Life’s a Bitch and Then You Fly!: “I have to ask, right off the bat,” this writer says to L.A. via New York artist Bitch. “What should I call you in conversation?”

It’s the only way to go. For a man, to go stomping into an interview throwing that word around would seem insensitive, offensive and essentially assholish, regardless of what the musician calls herself. A little courtesy is the least we can offer. So we ask, and she answers, “Pleeaase, call me Bitch.” It’s her call. 

Previously part of a duo called Bitch & Animal, she says that the names stem from a feminist take-back of words used to drag women down.

“‘Bitch’ is definitely that,” she says. “‘Animal’ is more embodying this wildness that we wanted to encourage women to have – a freedom of expression, etc. Then it just stuck. I went solo and stayed Bitch.”

Incidentally, we ask Bitch if she’s aware that there’s a metal band from the ‘80s with the same name. She very much is.

“Since I went solo, it’s definitely been something that we’re constantly dealing with,” she says. “People will look up my music and think, ‘Oh, I didn’t realize you had a heavy metal background.’ So yes, it’s been an issue between us. We’ve tried to sort it out. I think they changed my Wikipedia to be like, I’m Bitch the performer, they’re Bitch the band. The internet made everything messy.”

The artist says that she comes from a musical family, with a mother who was a musical theater tap dancer. Born Karen Mould, she remembers a lot of singing while growing up.

“I studied classical violin my whole life,” she says. “I went to college and met Animal, and we kind of formed our band, Bitch & Animal, more thinking that we were making theater even though we were playing instruments. It was just so second nature to me to just play violin no matter what I was doing. So we moved to New York and launched this project which we thought was theater. We moved up to Provincetown for a summer and started playing a free weekly show there. Ani DiFranco, her people saw us play and she invited us to tour. That summer, we quit our dumb waitressing jobs and we hit the road, and never looked back.”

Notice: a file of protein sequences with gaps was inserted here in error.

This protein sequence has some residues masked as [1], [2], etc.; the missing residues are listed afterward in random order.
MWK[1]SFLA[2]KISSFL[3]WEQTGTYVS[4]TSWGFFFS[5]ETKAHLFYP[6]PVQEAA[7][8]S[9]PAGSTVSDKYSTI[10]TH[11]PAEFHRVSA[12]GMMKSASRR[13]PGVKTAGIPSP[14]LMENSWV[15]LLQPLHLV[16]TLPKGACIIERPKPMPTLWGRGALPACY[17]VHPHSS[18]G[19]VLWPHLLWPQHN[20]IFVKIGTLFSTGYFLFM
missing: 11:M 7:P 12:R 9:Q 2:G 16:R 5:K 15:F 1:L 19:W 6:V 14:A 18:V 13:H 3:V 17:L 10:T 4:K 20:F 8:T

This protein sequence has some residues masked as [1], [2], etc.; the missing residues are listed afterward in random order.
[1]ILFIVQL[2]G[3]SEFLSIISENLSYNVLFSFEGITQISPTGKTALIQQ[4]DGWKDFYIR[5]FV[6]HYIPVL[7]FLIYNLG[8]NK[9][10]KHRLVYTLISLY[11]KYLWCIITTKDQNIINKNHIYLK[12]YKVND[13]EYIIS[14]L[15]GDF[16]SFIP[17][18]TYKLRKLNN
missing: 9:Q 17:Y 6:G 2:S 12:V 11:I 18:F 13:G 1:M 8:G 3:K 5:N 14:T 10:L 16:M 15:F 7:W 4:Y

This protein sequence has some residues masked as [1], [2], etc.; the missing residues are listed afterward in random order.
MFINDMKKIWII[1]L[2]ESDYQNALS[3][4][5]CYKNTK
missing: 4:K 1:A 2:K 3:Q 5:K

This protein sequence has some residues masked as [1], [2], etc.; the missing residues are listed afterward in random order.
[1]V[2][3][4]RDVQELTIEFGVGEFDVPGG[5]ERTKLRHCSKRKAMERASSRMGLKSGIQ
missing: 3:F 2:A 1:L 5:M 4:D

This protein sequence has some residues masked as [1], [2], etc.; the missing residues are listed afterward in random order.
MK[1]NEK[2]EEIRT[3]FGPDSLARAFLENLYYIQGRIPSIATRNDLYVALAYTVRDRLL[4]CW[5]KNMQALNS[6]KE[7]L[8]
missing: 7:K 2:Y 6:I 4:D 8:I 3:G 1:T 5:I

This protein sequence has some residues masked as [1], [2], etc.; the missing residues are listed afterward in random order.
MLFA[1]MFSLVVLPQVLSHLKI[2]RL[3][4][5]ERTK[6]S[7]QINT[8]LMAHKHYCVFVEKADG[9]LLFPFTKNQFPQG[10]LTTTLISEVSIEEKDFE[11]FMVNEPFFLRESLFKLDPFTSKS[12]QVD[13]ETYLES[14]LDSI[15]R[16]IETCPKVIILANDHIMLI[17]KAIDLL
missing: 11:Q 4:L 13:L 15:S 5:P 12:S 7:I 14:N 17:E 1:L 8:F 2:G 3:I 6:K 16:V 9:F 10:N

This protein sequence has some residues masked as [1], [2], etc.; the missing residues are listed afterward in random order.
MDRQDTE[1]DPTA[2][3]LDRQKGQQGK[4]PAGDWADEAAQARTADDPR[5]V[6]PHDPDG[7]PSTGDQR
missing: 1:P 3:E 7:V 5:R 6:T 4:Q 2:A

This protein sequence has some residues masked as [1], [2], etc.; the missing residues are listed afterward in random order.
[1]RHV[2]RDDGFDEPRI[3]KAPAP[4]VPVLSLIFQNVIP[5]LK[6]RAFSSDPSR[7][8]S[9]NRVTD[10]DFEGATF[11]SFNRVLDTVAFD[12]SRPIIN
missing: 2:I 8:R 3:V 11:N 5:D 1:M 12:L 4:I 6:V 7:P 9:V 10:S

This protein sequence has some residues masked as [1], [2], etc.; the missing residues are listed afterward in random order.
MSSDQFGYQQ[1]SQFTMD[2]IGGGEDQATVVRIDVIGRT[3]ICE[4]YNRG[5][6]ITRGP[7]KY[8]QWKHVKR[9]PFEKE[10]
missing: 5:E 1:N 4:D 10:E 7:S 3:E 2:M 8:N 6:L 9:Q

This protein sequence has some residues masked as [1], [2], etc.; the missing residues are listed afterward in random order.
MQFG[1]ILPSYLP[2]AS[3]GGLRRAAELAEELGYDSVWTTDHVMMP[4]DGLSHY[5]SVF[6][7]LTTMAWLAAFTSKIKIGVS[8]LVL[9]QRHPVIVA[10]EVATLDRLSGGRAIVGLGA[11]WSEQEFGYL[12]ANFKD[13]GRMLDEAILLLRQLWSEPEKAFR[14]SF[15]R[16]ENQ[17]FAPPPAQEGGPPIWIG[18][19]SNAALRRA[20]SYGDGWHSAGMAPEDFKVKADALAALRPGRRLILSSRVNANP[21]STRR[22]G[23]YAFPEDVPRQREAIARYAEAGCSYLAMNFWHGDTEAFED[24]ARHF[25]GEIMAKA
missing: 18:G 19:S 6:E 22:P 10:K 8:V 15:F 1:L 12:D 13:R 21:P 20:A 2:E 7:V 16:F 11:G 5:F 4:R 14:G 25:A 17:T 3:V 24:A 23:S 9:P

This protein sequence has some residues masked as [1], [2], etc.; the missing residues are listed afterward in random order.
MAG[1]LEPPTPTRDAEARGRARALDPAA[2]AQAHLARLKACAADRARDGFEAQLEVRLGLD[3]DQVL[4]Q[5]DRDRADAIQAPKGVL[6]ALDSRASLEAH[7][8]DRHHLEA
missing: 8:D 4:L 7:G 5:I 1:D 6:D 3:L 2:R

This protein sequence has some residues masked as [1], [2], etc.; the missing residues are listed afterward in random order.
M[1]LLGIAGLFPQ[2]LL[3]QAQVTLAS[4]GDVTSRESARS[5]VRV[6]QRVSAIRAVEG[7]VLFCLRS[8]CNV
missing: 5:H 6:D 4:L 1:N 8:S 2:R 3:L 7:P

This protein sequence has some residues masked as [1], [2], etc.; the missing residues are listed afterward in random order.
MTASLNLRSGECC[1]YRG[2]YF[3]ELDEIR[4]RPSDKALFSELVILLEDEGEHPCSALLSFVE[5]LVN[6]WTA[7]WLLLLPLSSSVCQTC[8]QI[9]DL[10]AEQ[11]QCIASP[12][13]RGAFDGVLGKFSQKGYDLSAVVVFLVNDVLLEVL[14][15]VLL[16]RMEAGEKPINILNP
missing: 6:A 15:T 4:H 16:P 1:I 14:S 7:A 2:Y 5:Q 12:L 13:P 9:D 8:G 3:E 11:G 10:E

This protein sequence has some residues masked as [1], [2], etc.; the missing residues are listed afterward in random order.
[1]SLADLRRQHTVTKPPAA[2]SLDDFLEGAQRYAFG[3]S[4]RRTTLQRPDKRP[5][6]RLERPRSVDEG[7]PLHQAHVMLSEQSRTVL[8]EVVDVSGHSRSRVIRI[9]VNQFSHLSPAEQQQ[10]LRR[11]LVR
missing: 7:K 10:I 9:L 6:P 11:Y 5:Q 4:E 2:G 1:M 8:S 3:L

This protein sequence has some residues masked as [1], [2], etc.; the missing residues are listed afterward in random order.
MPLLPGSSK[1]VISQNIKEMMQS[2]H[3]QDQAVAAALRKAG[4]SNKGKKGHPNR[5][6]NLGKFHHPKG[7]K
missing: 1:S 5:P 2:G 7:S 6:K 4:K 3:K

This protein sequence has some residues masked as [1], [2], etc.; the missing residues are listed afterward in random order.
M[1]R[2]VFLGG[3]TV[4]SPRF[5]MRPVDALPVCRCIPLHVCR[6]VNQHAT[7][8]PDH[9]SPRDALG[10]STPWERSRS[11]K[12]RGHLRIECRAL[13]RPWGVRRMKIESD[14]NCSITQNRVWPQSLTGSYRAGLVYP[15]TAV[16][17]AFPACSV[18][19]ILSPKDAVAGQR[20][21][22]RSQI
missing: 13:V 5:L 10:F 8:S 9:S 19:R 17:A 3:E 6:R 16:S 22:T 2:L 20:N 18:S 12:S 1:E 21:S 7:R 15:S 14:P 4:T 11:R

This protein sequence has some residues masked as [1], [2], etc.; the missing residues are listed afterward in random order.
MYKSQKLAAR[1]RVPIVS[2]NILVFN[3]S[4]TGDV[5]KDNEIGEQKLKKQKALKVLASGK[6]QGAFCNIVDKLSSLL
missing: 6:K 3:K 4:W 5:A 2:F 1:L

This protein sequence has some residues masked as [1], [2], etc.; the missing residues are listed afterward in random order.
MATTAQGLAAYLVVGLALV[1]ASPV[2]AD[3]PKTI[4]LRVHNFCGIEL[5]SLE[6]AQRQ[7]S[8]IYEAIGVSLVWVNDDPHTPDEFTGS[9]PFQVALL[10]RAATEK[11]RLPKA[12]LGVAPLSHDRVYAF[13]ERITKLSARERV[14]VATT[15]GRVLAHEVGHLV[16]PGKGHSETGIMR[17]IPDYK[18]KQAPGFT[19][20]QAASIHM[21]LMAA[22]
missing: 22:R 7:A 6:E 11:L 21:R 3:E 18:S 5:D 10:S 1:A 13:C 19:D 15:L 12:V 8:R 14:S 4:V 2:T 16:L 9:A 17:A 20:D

Bitch lived in New York for many years but is now based in L.A., specifically Highland Park.

“I think after 15 years in New York, I was ready for some good weather,” she says. “I feel so inspired in L.A. I spent a lot of time there through the years, visiting friends, etc. To me, it’s like old New York. The creative energy. I feel like there are a lot of people who are willing to try things. There’s an open-hearted, collaborative energy there that I was very drawn to. I had been appropriately jaded by New York. I need to see some birds, I need a washing machine. Make life a little easier.”

That said, there’s plenty that she does miss about NYC.

“The way you can walk outside and it’s like an escapist’s city,” she says. “You can walk outside and see 800 stories passing you by. It’s a great place where you can be very distracted and inspired by seeing other people’s lives in front of you. L.A. can be a little isolating. You don’t have the random people in the street.”